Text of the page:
What You Know About Yoga is Wrong

September 19, 2018

When you think of modern-day yoga, you probably think of a well-to-do housewife in black spandex doing some contorted pose that allows her to sniff her foot. 


What I learned from my journey to India is that yoga is actually so much more than just the physical practice that we think of in the West.


Yoga, at its core, is a philosophical, yet practical approach to reach enlightenment. 


"Yoga" in sanskrit means union, as in union with God/universe/diety-of-your-choice. And actually there are a number of ways to reach said union including:


  • Karma yoga - path of service, i.e. Gandhi or Mother Teresa

  • Jnana yoga - path of knowledge, i.e. Buddha

  • Bhakti yoga - path of devotion, i.e. St. Francis of Assisi

  • Raja/Kriya yoga - path of meditation, i.e. Pramahansa Yogananda

  • Hatha yoga - 8-step path, what most people refer to when they say "yoga," i.e. BKS Iyengar

Even within Hatha yoga, the physical practice is just one of the eight steps. What are the other steps? Funny you should ask, I'm just about to tell you...


  1. Yamas - 5 don'ts, like the Commandments

  2. Niyamas - 5 do's, like what your mother told you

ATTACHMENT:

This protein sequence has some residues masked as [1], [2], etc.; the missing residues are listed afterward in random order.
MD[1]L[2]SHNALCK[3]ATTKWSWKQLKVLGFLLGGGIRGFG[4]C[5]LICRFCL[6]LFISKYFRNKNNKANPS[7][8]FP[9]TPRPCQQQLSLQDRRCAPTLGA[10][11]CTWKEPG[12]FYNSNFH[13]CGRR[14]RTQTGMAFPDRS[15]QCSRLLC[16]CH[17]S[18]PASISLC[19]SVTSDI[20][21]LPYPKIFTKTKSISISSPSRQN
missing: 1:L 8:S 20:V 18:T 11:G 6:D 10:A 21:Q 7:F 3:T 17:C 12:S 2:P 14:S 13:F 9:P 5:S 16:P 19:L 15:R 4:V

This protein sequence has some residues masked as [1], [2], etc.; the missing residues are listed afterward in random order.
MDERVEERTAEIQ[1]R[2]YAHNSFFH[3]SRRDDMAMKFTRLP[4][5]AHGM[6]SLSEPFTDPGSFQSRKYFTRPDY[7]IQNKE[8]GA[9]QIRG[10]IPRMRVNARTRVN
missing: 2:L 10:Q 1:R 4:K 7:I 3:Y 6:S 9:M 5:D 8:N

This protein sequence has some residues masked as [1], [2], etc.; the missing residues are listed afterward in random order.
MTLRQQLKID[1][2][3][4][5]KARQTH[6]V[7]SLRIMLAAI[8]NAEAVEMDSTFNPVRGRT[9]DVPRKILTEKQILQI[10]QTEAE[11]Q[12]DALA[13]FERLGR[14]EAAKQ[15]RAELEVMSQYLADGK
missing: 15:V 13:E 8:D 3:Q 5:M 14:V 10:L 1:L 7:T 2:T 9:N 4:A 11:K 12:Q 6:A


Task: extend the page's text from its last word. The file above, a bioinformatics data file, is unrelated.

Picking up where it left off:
3. Asanas - physical practice, 99% of what yoga studios offer in the West

  4. Pranayama - breath control

  5. Pratyahara - withdrawal of senses

  6. Dharana - mindfulness, concentration

  7. Dhayana - meditation

  8. Samadhi - enlightenment


I'm not going to get into each of the steps, there are plenty of resources that do. Mainly I wanted to just share that these other tools even exist!


BUT, since everyone likes simple rules, maxims, and Confucianistic sayings let's briefly cover the five yamas and five niyamas.


Side note: Being raised Catholic, I was always drawn to the Ten Commandments as a generally good guide on how to live - or at least the Commandments that fit my belief system. Not surprisingly, the the yamas/niyamas and the Commandments share a few similarities. i.e. Y'all don't kill, ya hear?


The Five Don'ts - often related to how we interact with others

  1. Don't kill or be violent

  2. Don't lie

  3. Don't steal

  4. Don't do things in excess (sex, alcohol, Netflix)

  5. Don't be possessive or greedy


The Five Do's - related to our inner world

  1. Be clean, pure

  2. Be content

  3. Be disciplined, dedicated

  4. Be self-taught, introspective

  5. Be the best person possible


Now with some of these rules, the more your research them, the more subjective they become. So I find it helpful to follow what feels right for me, not convenient, but right. And what may seem right for me, might not for you. That's okay. The yogis of yesterday would tell us to use these as general guidelines to the best of your ability - especially if your goal is enlightenment!


And if you want to know more about the other parts of yoga, just reach out!



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